South Carolina football: Rico Dowdle's return should spark Gamecocks' improved running game
COLUMBIA, S.C. — Rico Dowdle is healthy again, and first-year South Carolina offensive coordinator Bryan McClendon is installing a quick-paced attack.
South Carolina has reason to believe its rush game might rebound this season after a couple down years.
Dowdle, the team's top rusher in 2016, is back, along with A.J. Turner and Ty'Son Williams. The Gamecocks also have taken to McClendon's run-pass option — opening holes that have not been there the past couple of years.
"This is certainly going to help our run game," coach Will Muschamp said.
Running the ball has been an issue since Muschamp arrived after the 2015 season.
The Gamecocks were 13th out of 14 Southeastern Conference teams two seasons ago, averaging just less than 135 yards a game. That number dropped last season to 122 yards, with Dowdle missing five games after breaking his leg at Tennessee.
Dowdle, a junior tailback, returned for the Gamecocks' Outback Bowl win over Michigan, providing a spark with 45 yards on six carries.
Running backs coach Bobby Bentley said last year's rotation was largely due to injuries.
"Somebody asked me why we rotated so much," he said. "We didn't rotate. It was who was the healthy guy. I don't want to rotate. I want a dominant guy."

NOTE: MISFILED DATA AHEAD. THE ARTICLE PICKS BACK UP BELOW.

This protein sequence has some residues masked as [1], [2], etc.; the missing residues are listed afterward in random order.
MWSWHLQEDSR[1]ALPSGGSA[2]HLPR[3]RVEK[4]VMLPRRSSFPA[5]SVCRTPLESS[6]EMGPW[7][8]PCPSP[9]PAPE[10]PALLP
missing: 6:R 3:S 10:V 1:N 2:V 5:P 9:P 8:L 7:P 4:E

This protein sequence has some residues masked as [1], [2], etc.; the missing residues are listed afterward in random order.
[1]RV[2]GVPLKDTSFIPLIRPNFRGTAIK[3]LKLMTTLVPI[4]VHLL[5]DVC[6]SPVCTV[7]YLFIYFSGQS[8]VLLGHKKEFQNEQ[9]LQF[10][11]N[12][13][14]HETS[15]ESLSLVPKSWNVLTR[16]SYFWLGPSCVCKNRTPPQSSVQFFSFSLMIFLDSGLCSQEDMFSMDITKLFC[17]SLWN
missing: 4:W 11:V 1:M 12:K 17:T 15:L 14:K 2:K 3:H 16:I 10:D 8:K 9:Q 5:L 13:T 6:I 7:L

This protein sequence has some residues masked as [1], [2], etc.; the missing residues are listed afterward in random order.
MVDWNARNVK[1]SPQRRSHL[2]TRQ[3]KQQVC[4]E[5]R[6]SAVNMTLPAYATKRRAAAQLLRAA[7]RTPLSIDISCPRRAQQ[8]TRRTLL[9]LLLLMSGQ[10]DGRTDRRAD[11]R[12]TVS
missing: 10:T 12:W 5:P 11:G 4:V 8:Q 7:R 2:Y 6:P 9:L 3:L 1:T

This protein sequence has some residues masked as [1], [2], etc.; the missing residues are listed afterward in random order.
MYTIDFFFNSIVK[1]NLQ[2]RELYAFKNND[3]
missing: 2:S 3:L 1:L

Dowdle has performed this summer like someone who wants to dominate. Dowdle said he is confident South Carolina's running backs can be a force in the SEC.
"You can see the difference," he said.
McClendon wants to get off more snaps with his up-tempo attack, and he thinks that will make the run game more effective. The Gamecocks ran the ball only 405 times last season, fewer than all other SEC teams besides Florida and Vanderbilt.
With quarterback Jake Bentley and effective receivers in Bryan Edwards, Deebo Samuel and Shi Smith, Dowdle said South Carolina's threats on the outside also could open some space for the running backs.
"A.J.'s made Ty'Son better, Ty'Son's made A.J. better. They've made me better," Dowdle said.
Bobby Bentley, Jake Bentley's father, used a no-huddle, fast-paced offense when he was one of South Carolina's top high school coaches. The Gamecocks also have benefited from having former all-SEC tailback Marcus Lattimore as the team's director of player development for life skills.
"It all makes everyone work harder and want to improve," Bentley said.
Dowdle's optimism also comes from feeling good, Bobby Bentley said.
"He's healthy. He looks better. He's faster," Bobby Bentley said. "That's what's exciting to coach."
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Dowdle also said the offensive line is improved. The Gamecocks were in the bottom of the league in sacks allowed in 2015 and 2016. Their numbers improved a year ago and, according to Dowdle, should take another step forward this fall.
"They are opening holes that had not been there before," he said. "They're getting better."